We did find that the sound effects were intrusive at times. It was a great addition, especially at the baseball games, but some sounds went on way too long and became distracting (like when Satoshi gets a haircut). We had mixed feelings about the ending, too, but overall, we loved it!

Pop Flies, Robo-Pets, and Other Disasters is a refreshing middle-grade story about fitting in, friendship -- and of course baseball! It's a gem of a story that's perfect for any sports-loving kid.

CW: Parents, there is some mild language and 2 plot-pertinent uses of the R-word.

Thanks to NetGalley, the publisher, and the author for providing a copy of this audiobook in exchange for my honest review.
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I have never read/listened to a novel based in Japan; never saw even a single baseball match; been a long time since I read/listened to a middle-grade work & listened to an audiobook. This one appeared to be an ideal pick to tick several of the boxes in my checklist. Let me assure you to not get tricked by the book's genre. It has its readers hooked, not only the children but grown-ups too.

For readers who have been to many nations, all would notice that it is relatable to them. Two diverse experiences of the USA & Japan are carefully blended through the perceptions of our youthful lead, Satoshi. Children sometimes see it hard to adapt to different lifestyles; like discussed in the novel, just switching in indoor or outside sandals in the schoolhouse.

Youngsters usually feel a little out of place in school, where there are previously groups set & you aren't taken into consideration as you aren't one of them. The author's study & implementation of Japanese culture into the novel was so deep. It essentially emphasizes how it feels to be a kid acclimating to a new setting & I quite liked it. This narrative teaches the importance of relationships, loyalty & teamwork.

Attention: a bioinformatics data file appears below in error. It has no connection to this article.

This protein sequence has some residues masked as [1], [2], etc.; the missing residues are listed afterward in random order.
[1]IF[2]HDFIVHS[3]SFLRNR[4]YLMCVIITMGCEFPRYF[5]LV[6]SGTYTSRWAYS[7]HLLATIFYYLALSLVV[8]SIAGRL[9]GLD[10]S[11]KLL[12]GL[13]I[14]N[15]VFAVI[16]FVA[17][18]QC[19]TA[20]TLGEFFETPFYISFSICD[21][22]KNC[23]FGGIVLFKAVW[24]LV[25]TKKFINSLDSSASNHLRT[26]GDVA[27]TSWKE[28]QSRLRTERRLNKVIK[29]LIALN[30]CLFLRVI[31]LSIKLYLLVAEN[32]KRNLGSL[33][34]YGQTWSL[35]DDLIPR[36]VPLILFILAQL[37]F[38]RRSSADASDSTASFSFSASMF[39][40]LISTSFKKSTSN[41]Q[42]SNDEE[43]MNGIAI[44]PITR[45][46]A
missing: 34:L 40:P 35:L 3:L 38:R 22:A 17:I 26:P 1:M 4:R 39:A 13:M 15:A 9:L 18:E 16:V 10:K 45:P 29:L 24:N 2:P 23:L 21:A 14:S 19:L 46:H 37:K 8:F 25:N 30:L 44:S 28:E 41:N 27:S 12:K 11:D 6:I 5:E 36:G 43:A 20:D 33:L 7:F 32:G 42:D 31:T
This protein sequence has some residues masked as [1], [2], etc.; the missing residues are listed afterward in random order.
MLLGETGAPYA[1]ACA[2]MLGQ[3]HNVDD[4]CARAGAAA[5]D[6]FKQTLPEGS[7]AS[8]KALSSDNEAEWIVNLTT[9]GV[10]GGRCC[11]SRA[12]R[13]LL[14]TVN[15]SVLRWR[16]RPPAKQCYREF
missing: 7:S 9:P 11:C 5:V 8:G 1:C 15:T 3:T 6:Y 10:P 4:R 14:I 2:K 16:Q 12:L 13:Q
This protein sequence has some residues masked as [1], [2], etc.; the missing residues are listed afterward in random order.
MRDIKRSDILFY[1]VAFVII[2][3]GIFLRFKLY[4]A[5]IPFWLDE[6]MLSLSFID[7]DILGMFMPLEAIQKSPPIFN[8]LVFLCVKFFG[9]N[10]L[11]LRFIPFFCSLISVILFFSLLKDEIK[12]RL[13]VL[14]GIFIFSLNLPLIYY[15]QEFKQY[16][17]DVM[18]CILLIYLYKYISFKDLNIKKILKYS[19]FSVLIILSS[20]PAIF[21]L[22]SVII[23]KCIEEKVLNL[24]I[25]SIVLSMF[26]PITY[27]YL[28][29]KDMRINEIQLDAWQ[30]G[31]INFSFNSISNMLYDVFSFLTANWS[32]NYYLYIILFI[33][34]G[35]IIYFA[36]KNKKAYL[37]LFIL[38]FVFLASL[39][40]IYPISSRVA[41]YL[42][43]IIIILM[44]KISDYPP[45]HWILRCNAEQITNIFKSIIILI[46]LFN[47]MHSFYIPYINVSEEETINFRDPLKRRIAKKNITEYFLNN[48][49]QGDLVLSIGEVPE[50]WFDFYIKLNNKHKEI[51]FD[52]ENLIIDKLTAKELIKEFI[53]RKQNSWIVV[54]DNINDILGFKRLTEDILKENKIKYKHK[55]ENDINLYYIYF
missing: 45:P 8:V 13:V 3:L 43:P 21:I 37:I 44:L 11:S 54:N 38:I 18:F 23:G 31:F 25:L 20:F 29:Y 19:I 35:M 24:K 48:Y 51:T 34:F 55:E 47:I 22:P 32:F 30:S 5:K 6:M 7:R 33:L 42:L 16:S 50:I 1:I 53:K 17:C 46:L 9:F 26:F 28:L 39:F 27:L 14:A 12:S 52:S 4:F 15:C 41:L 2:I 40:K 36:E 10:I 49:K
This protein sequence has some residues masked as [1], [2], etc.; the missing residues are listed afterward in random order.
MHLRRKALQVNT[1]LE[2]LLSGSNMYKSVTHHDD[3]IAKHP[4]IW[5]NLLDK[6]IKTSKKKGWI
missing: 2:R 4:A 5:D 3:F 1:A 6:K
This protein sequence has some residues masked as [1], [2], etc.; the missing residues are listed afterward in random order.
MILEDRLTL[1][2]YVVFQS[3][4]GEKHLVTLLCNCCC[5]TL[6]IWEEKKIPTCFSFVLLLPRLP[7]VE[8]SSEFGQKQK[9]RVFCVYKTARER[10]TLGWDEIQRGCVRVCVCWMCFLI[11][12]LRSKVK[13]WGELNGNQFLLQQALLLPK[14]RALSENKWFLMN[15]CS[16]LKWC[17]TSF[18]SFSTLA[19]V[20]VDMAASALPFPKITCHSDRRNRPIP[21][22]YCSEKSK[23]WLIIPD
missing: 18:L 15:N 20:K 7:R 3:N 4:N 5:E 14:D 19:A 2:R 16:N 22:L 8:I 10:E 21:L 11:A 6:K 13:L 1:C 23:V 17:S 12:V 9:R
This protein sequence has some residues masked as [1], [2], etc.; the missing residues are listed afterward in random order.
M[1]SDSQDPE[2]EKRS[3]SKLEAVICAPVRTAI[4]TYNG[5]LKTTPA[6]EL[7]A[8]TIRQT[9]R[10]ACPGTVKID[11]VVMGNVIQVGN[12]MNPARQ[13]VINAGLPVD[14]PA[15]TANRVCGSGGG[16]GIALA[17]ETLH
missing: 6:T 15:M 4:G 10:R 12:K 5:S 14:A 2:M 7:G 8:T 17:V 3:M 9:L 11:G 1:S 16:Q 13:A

Thank you, NetGalley, Author Suzanne Kamata for an ARC Audio copy of this book.
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Young Satoshi Matsumoto spent three years in the USA, made friends and became a great baseball player. Now, being a seventh grader he's back in Japan, he's singled out constantly by his classmates specially whenever he does anything remotely non-traditional. Satoshi's grandpa gives awkward surprises by appearing and disappearing form where he should be and his robo-pet runs out of battery. Satoshi's little sister finds a new friend in a girl that has been excluded in her own classroom. And... Well, he finds out that if the school's baseball team doesn't win a championship soon, it'll be cancelled and Satoshi will not let that happen.
This is a story of commitment, family and friendship while being able to see that what makes us different should not pull us apart.

⚠️Minor ableist language used by one of the characters⚠️

(A brief opinion will appear in a youtube vlog soon)
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A fun and relaxing story.

‘Pop Flies, Robo-Pets, and Other Disasters’ features Satoshi Matsumoto, a young Japanese boy who has recently moved back to Japan from the United States. It does not take long for him to realize that he has become a stranger to his own home, and adjustment is not going to be easy. That is when baseball appears to relieve him from a part of his struggles. Satoshi is a talented and passionate player, and despite the troubles that keep slowing him down, he is all set to steal the glory for his school team. 

The book lets the readers catch a glimpse of what life is like in rural Japan. The beautiful cultural representation comes in a simple and smooth language, making it a suitable read for middle-graders and younger kids alike. 

The story is most likely to appeal to baseball fans and readers who are always looking forward to learning about diverse cultures and nations. There are no insane twists and turns, or crowd of events, and therefore it is ideal for anyone wishing for a light read. Apart from that, the story comes with a beautiful lesson of how unity can lead to victory. 

As a foreigner who is not quite familiar with Japan, it was difficult for me to follow the characters (especially because of the names and the suffixes). But the author is certainly not the one to be blamed here. 

Recommended for baseball fans and anyone looking for a book that is different.